Conference Program. October 6-8, 2014 Uberlândia, Brazil. Hosted by: Faculty of Computer Science Federal University of Uberlândia, Brazil - PDF

Conference Program October 6-8, 2014 Uberlândia, Brazil Hosted by: Faculty of Computer Science Federal University of Uberlândia, Brazil 2 Sponsored by: WVC 2014 Conference Chairs André Ricardo Backes Bruno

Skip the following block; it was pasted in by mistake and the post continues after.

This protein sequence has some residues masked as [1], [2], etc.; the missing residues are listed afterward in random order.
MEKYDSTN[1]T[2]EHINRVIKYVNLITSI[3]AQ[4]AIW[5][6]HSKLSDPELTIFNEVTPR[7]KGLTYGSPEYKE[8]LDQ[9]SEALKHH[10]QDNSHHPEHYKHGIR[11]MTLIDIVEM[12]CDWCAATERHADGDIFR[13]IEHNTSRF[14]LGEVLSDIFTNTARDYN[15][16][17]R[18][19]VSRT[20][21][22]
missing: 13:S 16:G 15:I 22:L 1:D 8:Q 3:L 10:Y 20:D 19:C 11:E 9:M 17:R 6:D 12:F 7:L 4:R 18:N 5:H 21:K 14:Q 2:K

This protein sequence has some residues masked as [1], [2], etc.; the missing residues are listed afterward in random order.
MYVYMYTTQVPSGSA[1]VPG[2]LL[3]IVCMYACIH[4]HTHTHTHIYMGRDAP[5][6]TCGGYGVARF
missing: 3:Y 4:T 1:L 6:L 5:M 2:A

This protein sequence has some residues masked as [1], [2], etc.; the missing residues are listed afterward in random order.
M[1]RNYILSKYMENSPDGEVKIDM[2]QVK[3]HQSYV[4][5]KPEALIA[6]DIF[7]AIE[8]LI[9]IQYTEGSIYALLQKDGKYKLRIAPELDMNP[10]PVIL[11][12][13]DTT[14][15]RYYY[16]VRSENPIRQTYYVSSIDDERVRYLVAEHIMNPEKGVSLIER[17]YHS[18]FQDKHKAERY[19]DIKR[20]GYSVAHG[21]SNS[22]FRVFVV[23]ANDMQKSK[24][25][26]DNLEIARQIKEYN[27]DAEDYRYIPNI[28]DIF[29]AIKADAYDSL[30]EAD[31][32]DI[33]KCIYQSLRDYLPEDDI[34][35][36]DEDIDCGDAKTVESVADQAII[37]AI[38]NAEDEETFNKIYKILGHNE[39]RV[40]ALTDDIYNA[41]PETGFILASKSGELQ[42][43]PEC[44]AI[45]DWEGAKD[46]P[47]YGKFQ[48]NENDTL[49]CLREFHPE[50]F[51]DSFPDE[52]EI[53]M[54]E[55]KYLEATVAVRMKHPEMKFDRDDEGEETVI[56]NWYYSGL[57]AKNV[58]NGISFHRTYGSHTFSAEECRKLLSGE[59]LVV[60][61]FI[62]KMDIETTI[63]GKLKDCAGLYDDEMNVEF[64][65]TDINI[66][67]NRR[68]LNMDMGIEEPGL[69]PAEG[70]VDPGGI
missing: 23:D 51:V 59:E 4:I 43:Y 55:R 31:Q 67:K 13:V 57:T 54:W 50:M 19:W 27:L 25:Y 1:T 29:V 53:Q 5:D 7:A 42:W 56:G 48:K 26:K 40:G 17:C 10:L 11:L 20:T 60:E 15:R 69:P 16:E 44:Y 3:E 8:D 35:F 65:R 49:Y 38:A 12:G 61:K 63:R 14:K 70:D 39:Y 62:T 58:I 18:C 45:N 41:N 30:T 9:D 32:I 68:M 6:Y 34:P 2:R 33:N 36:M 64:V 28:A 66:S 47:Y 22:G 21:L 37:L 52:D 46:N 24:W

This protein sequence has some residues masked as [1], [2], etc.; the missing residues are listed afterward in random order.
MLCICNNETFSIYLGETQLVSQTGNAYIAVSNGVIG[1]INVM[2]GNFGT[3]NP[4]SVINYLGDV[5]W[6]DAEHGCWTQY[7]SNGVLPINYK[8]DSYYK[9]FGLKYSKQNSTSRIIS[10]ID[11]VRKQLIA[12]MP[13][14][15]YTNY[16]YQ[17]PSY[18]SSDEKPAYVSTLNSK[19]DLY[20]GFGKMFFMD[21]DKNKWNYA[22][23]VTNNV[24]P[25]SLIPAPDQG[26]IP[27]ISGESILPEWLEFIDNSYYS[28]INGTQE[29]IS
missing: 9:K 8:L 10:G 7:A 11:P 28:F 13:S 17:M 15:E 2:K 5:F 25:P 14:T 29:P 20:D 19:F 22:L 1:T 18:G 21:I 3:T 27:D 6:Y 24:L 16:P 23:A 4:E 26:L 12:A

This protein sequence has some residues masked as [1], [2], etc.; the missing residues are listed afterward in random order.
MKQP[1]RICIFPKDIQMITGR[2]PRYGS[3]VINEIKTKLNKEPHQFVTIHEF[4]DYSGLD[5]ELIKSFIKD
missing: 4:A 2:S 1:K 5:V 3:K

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Conference Program October 6-8, 2014 Uberlândia, Brazil Hosted by: Faculty of Computer Science Federal University of Uberlândia, Brazil 2 Sponsored by: WVC 2014 Conference Chairs André Ricardo Backes Bruno Augusto Nassif Travençolo Marcelo Zanchetta do Nascimento Mauricio Cunha Escarpinati FACOM-UFU FACOM-UFU FACOM-UFU FACOM-UFU Steering Committee Coordinator Adilson Gonzaga EESC/USP Steering Committee Adilson Gonzaga EESC/USP Evandro Luis Linhari Rodrigues EESC/USP Aparecido Nilceu Marana UNESP Inês Aparecida Gasparoto Boaventura UNESP Luiz Antônio Pereira Neves UFPR Maurício Marengoni Mackenzie Maurílio Boaventura UNESP Marco Antônio Piteri UNESP Local Organizing Committee Ana Cláudia Martinez FACOM-UFU André Ricardo Backes FACOM-UFU Bruno Augusto Nassif Travençolo FACOM-UFU Daniel Duarte Abdala FACOM-UFU Denise Guliato FACOM-UFU Marcelo Zanchetta do Nascimento FACOM-UFU Mauricio Cunha Escarpinati FACOM-UFU Thiago Pirola Ribeiro FACOM-UFU 3 WVC 2014 Program Committee Adilson Gonzaga (USP-SC) Aledir Silveira Pereira (UNESP) Alexandre Xavier Falcão (UNICAMP) Alexandre Luís M. Levada (UFSCAR) Ana Cláudia Martinez (UFU) Anderson da Silva Soares (UFG) André Ricardo Backes (UFU) Anselmo Antunes Montenegro (UFF) Anselmo Cardoso de Paiva (UFMA) Antônio Lopes Apolinário Júnior (UFBA) Antônio da Luz Junior (IFTO) Antônio Maria Tomaseli (UNESP) Aparecido Nilceu Marana (UNESP) Aura Conci (UFF) Aylton Pagamisse (UNESP) Bruno Augusto Nassif Travençolo (UFU) Carlos E. Thomaz (FEI) Celia Aparecida Zorzo Barcelos (UFU) Celso Olivete Júnior (UNESP) César A. Beltrán Castañón (PUC-Perú) Chidambaram Chidambaram (UDESC) Claudio Eduardo Goes (UEFS) Clodoaldo Lima (UNICAMP) Clodoaldo Aparecido de M. Lima (USP) Cristina Vasconcelos (UFF) Daniel Duarte Abdala (UFU) Danilo Medeiros Eler (UNESP) Emerson Carlos Pedrino (UFSCAR) Evandro Luis Linhari Rodrigues (USP-SC) Fabiana Rodrigues Leta (UFF) Fabrízzio A. de Melo Nunes Soares(UFG) Fátima N. Sombra de Medeiros (UFC) Flávio Bortolozzi (UNICESUMAR) Gilson Antônio Giraldi (LNCC) Gustavo Benvenutti Borba (UTFPR) Júlio Cesar Nievola (PUC) Leandro Luís Galdino de Oliveira (UFG) 4 Maria Stela Veludo de Paiva (USP-SC) Marilton Sanchotene de Aguiar (UFPEL) Mauricio Cunha Escarpinati (UFU) Mauricio Galo (UNESP) Mauricio Marengoni (MACKENZIE) Maurílio Boaventura (UNESP) Maximiliam Luppe (USP-SC) Messias Meneguette Junior (UNESP) Michele Fúlvia Angelo (UFES) Moacir Pereira Ponti Junior (USP-SC) Murillo Rodrigo P. Homem (UFSCAR) Nelson D. d'ávila Mascarenhas (UFSCAR) Nina Sumiko Tomita Hirata (USP) Odemir Martinez Bruno (USP-SC) Hélio Pedrini (UNICAMP) Hemerson Pistori (UCDB) Homero Schiabel (USP-SC) Hugo Vieira Neto (UTFPR) Iális Cavalcante de Paula Júnior (UFC) Inês Boaventura (UNESP) Ivan Nunes da Silva (USP-SC) Jacob Scharcanski (UFRGS) Jacques Facon (PUCPR) Jander Moreira (UFSCAR) Jarbas Joaci de Mesquita Sá Junior (UFC) João do Espírito Santo B. Neto (USP-SC) Joao Fernando Marar (UNESP) João Manuel R. da Silva Tavares (FEUP) Joao Paulo Papa (UNICAMP) Joaquim de Mira Junior (UTFPR) Joaquim Cezar Felipe (USP) José Alfredo Ferreira Costa (UFRN) José Eduardo Cogo Castanho (UNESP) José Roberto Nogueira (UNESP) José Hiroki Saito (UFSCAR) Oge Marques (FLORIDA) Paulo Mazzoncini de A. Marques (USP) Leonardo Vidal Batista (UFPB) Leonardo Nogueira Matos (UFS) Liliane Ventura Schiabel (USP) Lucas Ferrari de Oliveira (UFPR) Luciano Cássio Lulio (USP-SC) Lúcio André de Castro Jorge (EMBRAPA) Luiz Marcos Garcia Gonçalves (UFRN) Luiz Antônio Pereira Neves (UFPR) Marcelo Nepomoceno Kapp (UNILA) Marcelo Zanchetta do Nascimento (UFU) Marcelo A. da Costa Vieira (USP-SC) Marco Antônio Piteri (UNESP) Paulo Eduardo Ambrósio (UESC) Paulo Srgio Rodrigues (FEI) Rafael Duarte Coelho dos Santos (INPE) Ricardo José Ferrari (UFSCAR) Ronaldo Martins da Costa (UFG) Silvia Cristina Martini Rodrigues (UMC) Sílvia Cristina Dias Pinto (USP) Siome Klein Goldenstein (UNICAMP) Thiago Pirola Ribeiro (UFU) William Robson Schwartz (UFMG) Yan Anderson Siriano Duarte (UFABC) 5 WVC Invited Speakers Keynote 1 Markerless augmented reality Antonio Lopes Apolinário Jr. Federal University of Minas Gerais, Brazil Augmented reality applications mixed real and synthetic data in a common frame based on some referencial marker of the real scene. Traditionally, this reference marker was a synthetic pattern included in the scene. This strategy makes easy the registration process but is not feasible to all applications. Nowadays it is common to define these markers as elements in the scene, what we call marker less augmented reality. Although reference points still are needed they can be part of the real scene. This approach can use techniques based on image processing or in the geometric reconstruction of the scene (or part of it). In this lecture we will present our current work in markerless augmented reality based on geometric registration and discuss an application of these techniques in medicine. Dr. Antonio L. Apolinário Jr. received the Doctor in Science degree from COPPE/UFRJ. He is currently a Professor in the Technology Department of State University of Feira de Santana - Bahia, and in the Multi-institutional Doctorate Program on Computer Science (UFBA/UEFS/UNIFACS). His research areas are: Computer Graphics, Visualization, Computer Animation, Augmented Reality, GPU programming and Computer Games. 6 Keynote 2 Distance Transformation: algorithms and aplications Francisco de Assis Zampirolli Federal University of ABC, Brazil The Distance Transform is one of the classical operators in image processing, and can be used in Pattern Recognition and Data Mining, and there is currently a great demand for efficient parallel implementations on graphics cards, known as GPU. Distance transform is a classical transformations in Mathematical Morphology and its algorithms that can be written using a fundamental morphological operator. The performance of the algorithms is an important research problem. To improve them, some algebraic properties like indempontence and decomposition of structuring functions needs to be used. Morphological operators can be coded in parallel, sequential, or propagation sweeping patterns. There are also sweeping patterns Directional and Multidimensional. In this second algorithm the distance transform can be composed by several one dimensional erosions. The structuring functions used in the erosion belongs to a family of four directional one-dimensional two-point structuring functions. The erosion algorithm is based on a propagation scheme very simple to code and understand, yet being one of the fastest euclidean distance transform algorithms in the literature. Some of these sweeping patterns, known as brute-force, can be implemented in GPU, and even then present excellent results, comparable to the best CPU algorithms, which might contribute to future applications in image processing. Dr. Francisco de Assis Zampirolli is a Professor in the Center of Mathematical, Computer and Cognition at the Federal University of ABC, Brazil. He received his BSs degrees in Mathematics from the Federal University of Espírito Santo, Brazil in 1992, and MSc in Applied Mathematics from the University of São Paulo, Brazil in 1997, and Ph.D. in Electrical Engineering from the University of Campinas, Brazil in Has experience in the area of Computer Science, with emphasis on Image Processing, acting on the following subjects:mathematical morphology, computer vision, automatic code generation and documents, GPU, and mobile devices. 7 Keynote 3 Smart Surveillance at Large Scale William Robson Schwartz Federal University of Minas Gerais, Brazil Computer Vision problems applied to surveillance have been studied for several years aiming at finding accurate and efficient solutions, required to allow the execution of surveillance systems in real environments. The main goal of such systems is to analyze the scene focusing on the detection and recognition of suspicious activities performed by humans in the scene, so that the security personnel can pay closer attention to these preselected activities. Several challenges are present on surveillance, among them are the large amount of data that need to be processed due to the large number of cameras capturing data; low quality of the acquired data due to the small size of the objects in the videos; and the strong relationship between the problems in this domain, in which the usage of a poor solution to solve one problem might affect the solution of other problems. To accomplish that, several problems have to be solved first, for instance background subtraction, person detection, tracking and re-identification, face recognition, and action recognition. Even though each of these problems has been researched in the past decades, they are hardly considered in a sequence, each one is usually solved individually, preventing them from being used in real surveillance systems. This talk will discuss the main concepts and problems related to smart surveillance and present the Smart Surveillance Framework, a framework developed to help researchers working on the surveillance domain. Dr. William Robson Schwartz is a Professor in the Department of Computer Science at the Federal University of Minas Gerais, Brazil. He received his BSc and MSc degrees in Computer Science from the Federal University of Parana, Curitiba, Brazil in 2003 and 2005, respectively. He received his PhD degree in Computer Science from the University of Maryland, College Park, USA in Then, he spent one year in the Institute of Computing at the University of Campinas as a Postdoctoral researcher. He is a CNPq researcher PQ2. His research interests include Computer Vision, Surveillance, Forensics, and Biometrics, with focus on problems of face spoofing and recognition, human detection, and person re-identification. He has served as a Program Committee member for conferences such as IEEE International Conference on Automatic Face and Gesture Recognition (FG), IEEE Workshop on the Applications of Computer Vision (WACV) and Asian Conference on Computer Vision (ACCV). He coordinates several research projects sponsored by the Brazilian Ministry of Sports and funding agencies such as CNPq and FAPEMIG, focusing mainly on large scale surveillance. 8 Keynote 4 - Videoconference Biometric Recognition: Some Challenges in Forensics Anil K. Jain Michigan State University, East Lansing, Michigan, USA If you are like many people, navigating the complexities of everyday life depends on an array of cards and passwords that confirm your identity. But lose a card, and your ATM will refuse to give you money. Forget a password, and your own computer may balk at your command. Allow your card or passwords to fall into the wrong hands, and what were intended to be security measures can become the tools of fraud or identity theft. Biometrics the automated recognition of people via distinctive anatomical and behavioral traits has the potential to overcome many of these problems. Biometrics is not a new idea. Pioneering work by several British scholars, including Fauld, Galton and Henry in the late 19th century established that fingerprints exhibit a unique pattern that persists over time. This set the stage for the development of Automatic Fingerprint Identification Systems that are now used by law enforcement agencies worldwide. The success of fingerprints in law enforcement coupled with growing concerns related to homeland security, financial fraud and identity theft has generated renewed interest in research and development in biometrics. It is, therefore, not surprising to see biometrics-based authentication permeating our society (laptops and mobile phones, border crossing, civil registration, and access to secure facilities). Despite these successful deployments, there are challenges related to biometric data acquisition, image quality, robust matching, system security and user privacy. This talk will introduce four challenging problems of particular interest in law enforcement and forensics: (i) face sketch to photo matching, (ii) latent fingerprint matching, (iii) fingerprint obfuscation and (iv) scars, marks & tattoos (SMT). 9 Dr. Anil K. Jain is a University Distinguished Professor in the Department of Computer Science at Michigan State University where he conducts research in pattern recognition, computer vision and biometrics. He has received Guggenheim fellowship, Humboldt Research award, Fulbright fellowship, IEEE Computer Society Technical Achievement award, IEEE W. Wallace McDowell award, IAPR King-Sun Fu Prize, and ICDM Research Award. He served as the Editor-in-Chief of the IEEE Trans. Pattern Analysis and Machine Intelligence ( ) and is a Fellow of ACM, IEEE, AAAS, IAPR and SPIE. Holder of eight patents in biometrics, he is the author of several books on biometrics and pattern recognition. He served as a member of the National Academies panels on Information Technology, Whither Biometrics and Improvised Explosive Devices (IED). He was a member of the Defense Science Board. 10 WVC 2014 at a Glance Monday, October 6 08:00-09:00 Registration & Conference Check-in 09:00 10:00 Opening Ceremony 10:00 10:30 Coffee Break 10:30 12:00 Keynote Speaker 1 - Antonio Lopes Apolinário Jr. 12:00 14:00 Lunch 14:00 15:30 Session 1: Feature Extraction 15:30 16:30 Coffee Break & Poster Session 1 16:30 18:00 Session 2: Image Segmentation Tuesdays, October 7 08:30 10:00 Keynote Speaker 2 William Robson Schwartz 10:00 10:30 Coffee Break 10:30 12:00 Keynote Speaker 3 - Francisco de Assis Zampirolli 12:00 14:00 Lunch 14:00 15:30 Session 3: Image Registration 15:30 16:00 Coffee Break & Poster Session 2 16:30 18:00 Conference Organization Meeting 20:00 23:00 Conference Banquet Wednesday, October 8 08:30 10:00 Session 4: Applications in Computer Vision 10:00 10:30 Coffee Break 10:30 12:00 Keynote Speaker 4 Anil K. Jain (Videoconference) 12:00 14:00 Lunch 14:00 15:30 Session 5: Computer Vision 15:30 16:30 Closing Session 11 WVC 2014 Time Table 08:00 08:30 08:30 09:00 09:00 09:30 09:30 10:00 Mon, October 6 Tue, October 7 Wed, October 8 Registration Opening Session Keynote 2 Session 4 10:00 10:30 Coffee Break Coffee Break 10:30 11:00 11:00 11:30 11:30 12:00 14:00 14:30 14:30 15:00 15:00 15:30 15:30 16:00 Coffee Break & 16:00 16:30 Poster Session 1 16:30 17:00 17:00 17:30 17:30 18:00 Keynote 1 Keynote 3 Keynote 4 Lunch Session 1 Session 3 Session 5 Session 2 Coffee Break & Poster Session 2 Conference Organization Meeting Closing Session 20:00 23:00 Conference Banquet 12 Registration Desk The registration desk is located in the entrance hall of 5R Building. Monday 08:00 18:00 Tuesday 08:00 18:00 Wednesday 08:00 17:00 Contact Information: Name: Bruno Augusto Nassif Travençolo Mobile: Name: Mauricio Cunha Escarpinati Mobile: WVC 2014 Program in Detail Monday, October 6 08:00 Registration 09:00 Opening 10:30 Keynote 1 Markerless augmented reality Antonio Lopes Apolinário Jr. 12:00 Lunch Session 1: Chair: Bruno A. N. Travençolo Feature Extraction 14:00 Feature description based on Mean Local Mapped Pattern Carolina Ferraz, Osmando Pereira Junior and Adilson Gonzaga 14:20 Face Recognition Using 3DLBP Method Applied to Depth Maps Obtained from Kinect Sensors João Cardia and Aparecido Marana 14:40 Grammatical Inference and SIFT for Scene Recognition Lucas Ribas, Marcelo Borth, Amaury Castro Jr., Wesley Gonçalves, UFMS and Hemerson Pistori 15:00 ECG Biometric Recognition based on fiducial features using Support Vector Machines Felipe Silva Teodoro, Daniel Moura Martins da Costa, Sarajane Marques Peres and Clodoaldo Moraes Lima 13:30 Coffee Break & Poster Session 1 14 Session 2: Chair: Mauricio C. Escarpinati Image Segmentation 16:30 Weightings of Shannon Entropy's Additivity for Image Segmentation Celso Gallão and Paulo Rodrigues 16:50 Skin Color Segmentation in Face Images: An Approach for False Positive Reduction João Paulo Casati, Diego Moraes and Evandro Rodrigues 17:10 Lightness Constancy in Edge Detection: A Simple Approach using Luminance Ratios Hugo Vieira Neto 17:30 An automated method for quantifying cytoplasmic gene expression level on early Drosophila embryos Daniela Sousa, Maira Cardoso, Paulo Bisch, Francisco Lopes and Bruno Travençolo 15 Tuesday, October 7 08:30 Keynote 2 Smart Surveillance at Large Scale William Robson Schwartz 10:00 Coffee Break 10:30 Keynote 3 Distance Transformation: algorithms and aplications Francisco de Assis Zampirolli 12:00 Lunch Session 3: Chair: Marcelo Z. Nascimento Image Registration 14:00 Evolutionary Optimization Applied for Fine-Tuning Parameter Estimation in Optical Flow-based Methods Danillo Pereira, João Papa, José Delpiano, Francisco Silva, Marco Piteri and Almir Artero 14:20 Effect of Nonrigid Alignment Using Free-Form Deformation in Frontal Face Images Igor Xavier and Carlos Thomaz 14:40 Augmented Tattoo: a proposal of tattoo visualization in augmented reality Jairo Henrique Calmon, João Queiroz, Claudio Goes and Angelo Loula 14:40 Comparison of interpolation Methods for Digital Images Wesley Dourado, Aylton Pagamisse and Marco Piteri 15:30 Coffee Break & Poster Session 2 16:30 Conference Organization Meeting 16 Wednesday, October 8 Session 4: Chair: André R. Backes Applications 08:30 Video-based Iris Recognition by Quasi-Dynamic Texture Analysis Raissa Vieira, Virgílio Langoni and Adilson Gonzaga 08:50 Detection, Extraction and Text Translation in Digital Images using Android Platform Luiz Rabachini, Marco Piteri, Almir Artero, Francisco Silva and Danillo Pereira 09:10 Application of texture analysis for differentiation of the greening from other pests Patricia Ribeiro, Maria Paiva and Lucio Jorge 09:30 Real-Time Hand Gesture Recognition Based on Sparse Positional Data Tatiana Goncalves, Felipe Peixoto de Araujo, Erickson Rangel do Nascimento and Gisele Lobo Pappa 10:00 Coffee break 10:30 Keynote 4 -Videoconference Biometric Recognition: Some Challenges in Forensics Anil K. Jain 12:00 Lunch Session 5: Chair: André R. Backes Applications 14:00 Self-Organizing Traffic Lights: A Pedestrian Oriented Approach Jessica Souza, César Ferreira, Cassio E. Santos Jr, Victor Hugo Melo and William Schwartz 14:20 Multiscale Detection of Convexities and Concavities Based on Local Computation of Weights Antonio Louro and Adilson Gonzaga 14:40 Investigating the use of Block-Matching 3D Denoising Algorithm to Reduce Radiation Dose in Digital Mammography Helder Oliveira, and Marcelo Vieira, Polyana Nunes and Lucas Borges 15:00 Comparison of illumination normalization techniques for face recognition Jonatan Patrick Margarido Oruê, Amaury Castro Jr. and Wesley Gonçalves 15:30 Closing Session 17 Poster session 1: Monday, October 6 1 Measure Performance of Information Visualization Eduardo Oliveira, Edgard Lamounier, Luciene Oliveira and Alexandre Cardoso 2 SDRF +: A Face Recognition System Adriano Marinho, Ed Bezerra and Leonardo Batista 3 An Efficient Sequence of Operations for License Plates Recognition Almir Artero, Rafael Ikeizumi, Francisco Silva, Marco Piteri and Danillo Pereira 4 A Real-time approach for hand-gesture recognition based on computer vision and artificial neural networks Luan Ramos, Flavio Vidal, Bruno Macchiavello and Alexandre Zaghetto 5 Face Recognition Using Complex Wavelet Transform, Clustering and Fuzzy Integral André Luiz Nogueira and Junior Leal do Prado 6 Detecção Automática da Área de Interesse Baseado no Acúmulo de Movimento Francisco Feitosa 7 Cachaça type identification using color information and computer vision Bruno Rodrigues, Ronaldo Costa, Rogerio Salvini and Anderson Soares 8 Neural Filter Applied To Fissure Detection Edson Cavalcanti Neto, Paulo Cortez, Valberto R. da Silva Filho, Tarique Cavalcante and Pedro Rebouças Filho 9 True-Motion Estimation and Compensation with Multi Temporal Block Matching Search André Martins and Evandro Rodrigues 10 C